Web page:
Jim Fitzpatrick: The Department for Transport and its agencies use video conferencing (and also teleconferencing) extensively, and already encourage all staff to use the facilities as a first option in preference to travelling, and to save time and travelling expenses. However, it is considered more appropriate and feasible to judge each case on its merits, rather than set specific targets, due to the variable individual circumstances surrounding each meeting.
Mrs. Villiers: To ask the Secretary of State for Transport pursuant to her Statement of 17 December 2007, Official Report, column 624, on Department for Transport data storage and use, if she will place in the Library a copy of the terms of the contract between the Driving Standards Agency and Pearson Driving Assessments which relate to compliance with UK data protection rules. 
Jim Fitzpatrick: A copy of the terms of the contract between the Driving Standards Agency and Pearson Driving Assessments Limited which relate to compliance with UK data protection rules has been placed in the Library.
Norman Baker: To ask the Secretary of State for Transport what the objectives of her Department's Environment Directorate are; what the directorate's performance against those objectives has been in the last six months; and what projects the directorate has undertaken over that period. 
working with the Department for Environment, Food and Rural Affairs (DEFRA), with the Department for Business, Enterprise and Regulatory Reform (BERR) and internationally to deliver the joint PSA target for climate change and take forward the Department's strategy for tackling the environmental impact of transport in line with the Stern Review. Sub-objectives include:
improving strategy, planning and the evidence base for climate change policy in DFT
tackling the climate change impacts of transport through putting a price on carbon (tax, trading or regulation);
removing barriers to behaviour change and promoting more environmentally-friendly transport;
promoting technological development and innovation to reduce carbon emissions from transport
working with DEFRA and other stakeholders to deliver the joint Public Service Agreement target for air quality;
influencing international transport negotiations to achieve UK objectives for market liberalisation, improved environmental protection, consumer rights and better regulation. Sub-objectives include ensuring timely and proper implementation of all new EU obligations.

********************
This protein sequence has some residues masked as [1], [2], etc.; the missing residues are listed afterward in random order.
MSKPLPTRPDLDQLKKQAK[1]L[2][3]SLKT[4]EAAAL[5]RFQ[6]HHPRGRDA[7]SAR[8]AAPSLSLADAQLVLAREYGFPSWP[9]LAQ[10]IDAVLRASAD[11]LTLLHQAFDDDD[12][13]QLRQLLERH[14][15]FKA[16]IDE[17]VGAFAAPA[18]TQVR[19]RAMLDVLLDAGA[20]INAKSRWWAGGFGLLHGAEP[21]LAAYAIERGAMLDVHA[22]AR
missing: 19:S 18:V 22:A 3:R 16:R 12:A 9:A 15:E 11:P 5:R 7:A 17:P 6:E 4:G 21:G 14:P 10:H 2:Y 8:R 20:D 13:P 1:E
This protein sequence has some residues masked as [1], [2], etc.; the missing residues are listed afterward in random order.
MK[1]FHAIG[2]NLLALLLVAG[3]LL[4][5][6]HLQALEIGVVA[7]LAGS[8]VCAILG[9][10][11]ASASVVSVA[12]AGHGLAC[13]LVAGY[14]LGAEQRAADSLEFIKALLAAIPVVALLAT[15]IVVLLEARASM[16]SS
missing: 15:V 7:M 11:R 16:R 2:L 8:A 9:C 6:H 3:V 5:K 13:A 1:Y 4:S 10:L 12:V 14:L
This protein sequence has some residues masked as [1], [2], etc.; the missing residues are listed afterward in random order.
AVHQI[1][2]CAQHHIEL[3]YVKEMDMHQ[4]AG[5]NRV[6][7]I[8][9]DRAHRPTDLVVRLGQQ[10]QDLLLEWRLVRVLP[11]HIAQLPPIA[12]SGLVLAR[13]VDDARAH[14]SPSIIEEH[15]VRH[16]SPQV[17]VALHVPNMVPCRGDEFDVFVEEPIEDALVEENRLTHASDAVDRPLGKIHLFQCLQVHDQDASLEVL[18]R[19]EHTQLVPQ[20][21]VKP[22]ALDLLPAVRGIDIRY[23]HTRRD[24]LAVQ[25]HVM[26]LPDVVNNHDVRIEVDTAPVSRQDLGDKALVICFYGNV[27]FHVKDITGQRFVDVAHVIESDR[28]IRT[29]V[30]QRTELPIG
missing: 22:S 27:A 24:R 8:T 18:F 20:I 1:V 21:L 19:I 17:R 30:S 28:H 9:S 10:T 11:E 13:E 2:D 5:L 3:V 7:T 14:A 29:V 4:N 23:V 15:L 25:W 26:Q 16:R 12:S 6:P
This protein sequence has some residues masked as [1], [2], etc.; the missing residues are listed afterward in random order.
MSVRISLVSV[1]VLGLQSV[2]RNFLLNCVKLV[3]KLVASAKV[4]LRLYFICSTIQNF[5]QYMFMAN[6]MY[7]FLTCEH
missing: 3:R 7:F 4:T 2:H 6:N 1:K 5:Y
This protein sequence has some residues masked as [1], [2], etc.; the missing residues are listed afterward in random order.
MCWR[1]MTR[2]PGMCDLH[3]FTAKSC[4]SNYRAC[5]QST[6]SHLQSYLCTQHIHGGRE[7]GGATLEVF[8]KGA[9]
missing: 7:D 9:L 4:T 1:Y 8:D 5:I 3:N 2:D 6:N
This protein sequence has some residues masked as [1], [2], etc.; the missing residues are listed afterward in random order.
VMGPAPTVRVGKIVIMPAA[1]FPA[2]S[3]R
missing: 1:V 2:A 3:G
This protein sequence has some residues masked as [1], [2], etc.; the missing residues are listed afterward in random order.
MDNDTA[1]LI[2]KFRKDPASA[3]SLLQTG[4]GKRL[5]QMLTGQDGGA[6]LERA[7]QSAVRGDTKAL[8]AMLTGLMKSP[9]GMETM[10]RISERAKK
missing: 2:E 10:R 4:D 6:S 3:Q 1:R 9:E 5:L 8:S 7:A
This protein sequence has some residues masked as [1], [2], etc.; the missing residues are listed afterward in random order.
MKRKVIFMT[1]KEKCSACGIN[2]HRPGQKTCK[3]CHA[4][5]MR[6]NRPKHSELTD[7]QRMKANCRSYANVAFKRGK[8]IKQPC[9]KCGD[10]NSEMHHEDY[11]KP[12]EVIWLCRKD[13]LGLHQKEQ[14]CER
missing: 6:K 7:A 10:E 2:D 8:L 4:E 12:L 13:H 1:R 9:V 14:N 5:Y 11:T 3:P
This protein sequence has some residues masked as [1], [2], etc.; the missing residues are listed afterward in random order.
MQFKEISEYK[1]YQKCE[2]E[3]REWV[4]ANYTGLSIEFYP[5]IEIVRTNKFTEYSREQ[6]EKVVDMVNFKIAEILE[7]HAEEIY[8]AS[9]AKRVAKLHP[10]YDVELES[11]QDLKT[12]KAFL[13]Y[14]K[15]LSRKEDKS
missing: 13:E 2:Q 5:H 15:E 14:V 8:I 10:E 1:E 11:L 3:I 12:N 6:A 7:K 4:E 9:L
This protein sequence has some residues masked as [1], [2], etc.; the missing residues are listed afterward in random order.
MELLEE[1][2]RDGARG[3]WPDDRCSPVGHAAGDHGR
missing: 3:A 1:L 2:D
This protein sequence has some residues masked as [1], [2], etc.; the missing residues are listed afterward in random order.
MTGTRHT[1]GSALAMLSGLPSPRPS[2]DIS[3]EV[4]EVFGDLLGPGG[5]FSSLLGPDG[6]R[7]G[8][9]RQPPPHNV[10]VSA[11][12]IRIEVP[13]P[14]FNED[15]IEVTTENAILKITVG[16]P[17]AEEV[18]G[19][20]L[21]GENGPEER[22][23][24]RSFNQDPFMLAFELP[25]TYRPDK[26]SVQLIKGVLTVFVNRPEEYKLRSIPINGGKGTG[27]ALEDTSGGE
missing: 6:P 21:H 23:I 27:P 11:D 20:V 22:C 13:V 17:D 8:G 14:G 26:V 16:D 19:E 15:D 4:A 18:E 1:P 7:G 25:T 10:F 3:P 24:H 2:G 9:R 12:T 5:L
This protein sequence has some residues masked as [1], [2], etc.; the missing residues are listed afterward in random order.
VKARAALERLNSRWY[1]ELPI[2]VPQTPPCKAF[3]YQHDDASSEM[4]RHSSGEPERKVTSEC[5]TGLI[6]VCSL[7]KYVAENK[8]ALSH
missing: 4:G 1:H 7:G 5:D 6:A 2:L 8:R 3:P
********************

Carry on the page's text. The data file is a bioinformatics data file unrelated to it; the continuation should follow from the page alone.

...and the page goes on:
ensuring that the DFT adopts Better Regulation principles and reduces the administrative burdens imposed by transport regulations.
programme management of overall DFT carbon reduction activity (liaising with other parts of DFT including aviation and shipping sections, as well as relevant executive agencies);
contributing to cross-Government development of the Climate Change Bill and analysis of climate change strategy;
developing policy within the EU on mandatory targets for new car CO2 emissions;
developing policy on the use of renewables in transport, in particular in respect of the EU Renewable Energy Directive and the Fuel Quality Directive, and implementing the Renewable Transport Fuels Obligation;
supporting the work of H M Treasury in Budget 2008 on cleaner cars and incentives for people to buy them;
progressing the Low Carbon Transport Innovation Strategy, supporting research and development and procurement of low carbon vehicles;
policy development and stakeholder engagement relating to the climate change goal set out in the "Towards a Sustainable Transport System" discussion paper;
contributing to policy development in Europe on air quality, notably through negotiations on EURO VI standards for heavy duty vehicles.
In the past six months, as part of its responsibilities for cross-cutting international matters and for DFT's better regulation work, ENI's work has also included updating the DFT simplification plan, the preparations for European Transport Councils, and wider EU coordination work.
Norman Baker: To ask the Secretary of State for Transport what assessment she has made of the complementarity of the (a) targets and (b) sustainability criteria in the EU Fuel Quality Directive and the EU Renewable Energy Directive.